Ecuador is no human-rights darling. Left-wing President Rafael Correa has built a decidedly authoritarian reputation that includes a yen for prosecuting journalists who irk him. This week he won passage of a media bill that slashes the number of private outlets, greatly increases state-controlled broadcasting and makes Correa the nation’s de facto media censor.
But Correa does care about shielding at least one free-speech advocate: Julian Assange, the WikiLeaks founder who released thousands of classified U.S. diplomatic cables. Assange, hoping to avoid extradition to Sweden to answer sexual-assault charges — and possibly extradition to the U.S. for espionage — has been holed up in Ecuador’s embassy in London since last summer, when Correa granted him political asylum. Because Assange can’t leave the embassy building, Ecuadorean Foreign Minister Ricardo Patiño even declared this week that the U.K. is violating the pale-complected WikiLeaker’s “fundamental right to sunbathe.” (And no, you won’t find that in the U.N.’s Universal Declaration of Human Rights.)
No wonder Assange this week said he thinks the whistle-blower of the moment, Edward Snowden — who is now in Hong Kong after admitting he leaked information about a secret and controversial U.S. domestic spying program to the media this month — should look south for sanctuary. “I would strongly advise [Snowden] to go to Latin America,” Assange told CNN.
But here’s the flaw, at least the p.r. flaw, in Assange’s thinking. The countries most inclined to take Snowden in — that is, those with leftist governments like Ecuador, Venezuela, Bolivia and Nicaragua, which would love to hold him up as an anti-U.S. trophy — also sport some of Latin America’s more checkered human-rights records these days. Specifically, their policies tend to mock the very free-speech, free-information crusade that leakers like Assange and Snowden champion.
Ecuador and Venezuela, for example, have some of the western hemisphere’s toughest antidefamation laws. You don’t just get dragged into civil court to face libel or slander complaints; if you insult or otherwise offend government officials, you can face a criminal trial and time behind bars.
Before he died in March, Venezuela’s socialist firebrand President Hugo Chávez often used the “media responsibility” codes he enacted in the 2000s to combat what he called “the impunity of the bourgeoisie,” which was revolution-speak for opposition criticism. “Venezuela’s private, independent press has been weakened by blow after government blow over the past decade,” says Carlos Lauria, Americas director for the Committee to Protect Journalists in New York. “What private outlets are left really don’t broadcast news anymore as a result. Dissent gets stifled.” In Ecuador, responding to global outcry, Correa finally pardoned a journalist and three newspaper executives last year after they’d been convicted, sentenced to prison terms and fined $40 million for criminally defaming him.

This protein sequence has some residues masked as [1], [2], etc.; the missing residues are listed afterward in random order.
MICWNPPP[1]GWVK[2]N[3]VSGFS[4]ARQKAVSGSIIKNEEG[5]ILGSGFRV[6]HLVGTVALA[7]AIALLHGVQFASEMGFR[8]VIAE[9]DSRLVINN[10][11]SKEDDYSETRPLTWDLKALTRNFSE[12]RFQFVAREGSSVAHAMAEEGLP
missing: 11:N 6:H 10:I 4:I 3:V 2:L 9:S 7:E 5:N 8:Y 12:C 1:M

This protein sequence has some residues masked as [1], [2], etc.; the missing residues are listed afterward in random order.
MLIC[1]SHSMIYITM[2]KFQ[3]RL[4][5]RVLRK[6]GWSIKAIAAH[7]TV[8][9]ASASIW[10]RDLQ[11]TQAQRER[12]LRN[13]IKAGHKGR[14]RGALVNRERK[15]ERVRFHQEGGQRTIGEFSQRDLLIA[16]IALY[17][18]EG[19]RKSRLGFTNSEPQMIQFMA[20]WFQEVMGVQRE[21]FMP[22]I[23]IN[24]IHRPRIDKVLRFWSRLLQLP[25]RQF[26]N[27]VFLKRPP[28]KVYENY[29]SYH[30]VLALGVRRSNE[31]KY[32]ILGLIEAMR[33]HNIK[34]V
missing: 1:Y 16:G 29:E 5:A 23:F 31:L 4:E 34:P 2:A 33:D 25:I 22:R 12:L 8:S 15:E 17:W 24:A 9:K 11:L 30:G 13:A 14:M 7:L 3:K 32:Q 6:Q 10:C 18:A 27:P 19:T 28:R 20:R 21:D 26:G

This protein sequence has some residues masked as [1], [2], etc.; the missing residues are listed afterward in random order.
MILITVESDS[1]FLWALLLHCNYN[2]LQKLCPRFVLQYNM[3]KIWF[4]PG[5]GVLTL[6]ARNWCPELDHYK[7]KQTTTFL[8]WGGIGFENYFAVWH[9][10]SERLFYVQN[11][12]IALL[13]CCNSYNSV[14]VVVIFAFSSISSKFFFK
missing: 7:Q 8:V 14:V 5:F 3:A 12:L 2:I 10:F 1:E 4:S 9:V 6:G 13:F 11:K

Hence the red embassy carpet Correa rolled out for Assange months later. The Ecuadorean President hoped WikiLeaks’ liberal cachet would rub off on his otherwise caudillo profile, not to mention build up his leadership stature inside Latin America’s leftist, anti-Yanqui bloc of nations, known as the Bolivarian Alliance for the Americas, or ALBA. Russian President Vladimir Putin, himself no friend of press freedom or open government, no doubt had similar motives when he said this week he’d consider an asylum request from Snowden. Folks like Snowden, says Lauria, “do need to know how hypocritical it looks and sounds when countries like Ecuador try to wash their negative images and rights records by offering them asylum.”
That should have been apparent to Assange in recent years as ALBA countries led a drive to dismantle the Organization of American States’ (OAS) Inter-American Commission on Human Rights. That body, not coincidentally, has been critical of the press-muzzling policies and other antidemocratic practices gaining ground in many ALBA countries. At this month’s OAS general assembly in Guatemala, Ecuador headed a drive to pack the commission with ALBA-friendly members, but it was decisively rejected by the rest of the hemisphere.
Even in the rest of Latin America, factors like criminal and political violence against journalists — since 2010, 25 have been murdered in Honduras and 24 in Mexico — makes the region less than a place “that is really pushing forward in human rights,” as Assange somewhat naively put it this week. Granted, with the sole exception of Cuba, Latin America (and the Caribbean) is now a democratic street. But democratic elections are no guarantee of democratic governance — or of safe conditions for critical, investigative media.
Or, for that matter, for leakers, whistle-blowers and other defiant democrats (or traitors, depending on how you look at it) like Julian Assange and Edward Snowden. It’s something they should keep in mind before seeking refuge in countries that might be shielding them simply as a way to shield themselves from human-rights criticism — or as an easy way to kick the U.S. in the shins.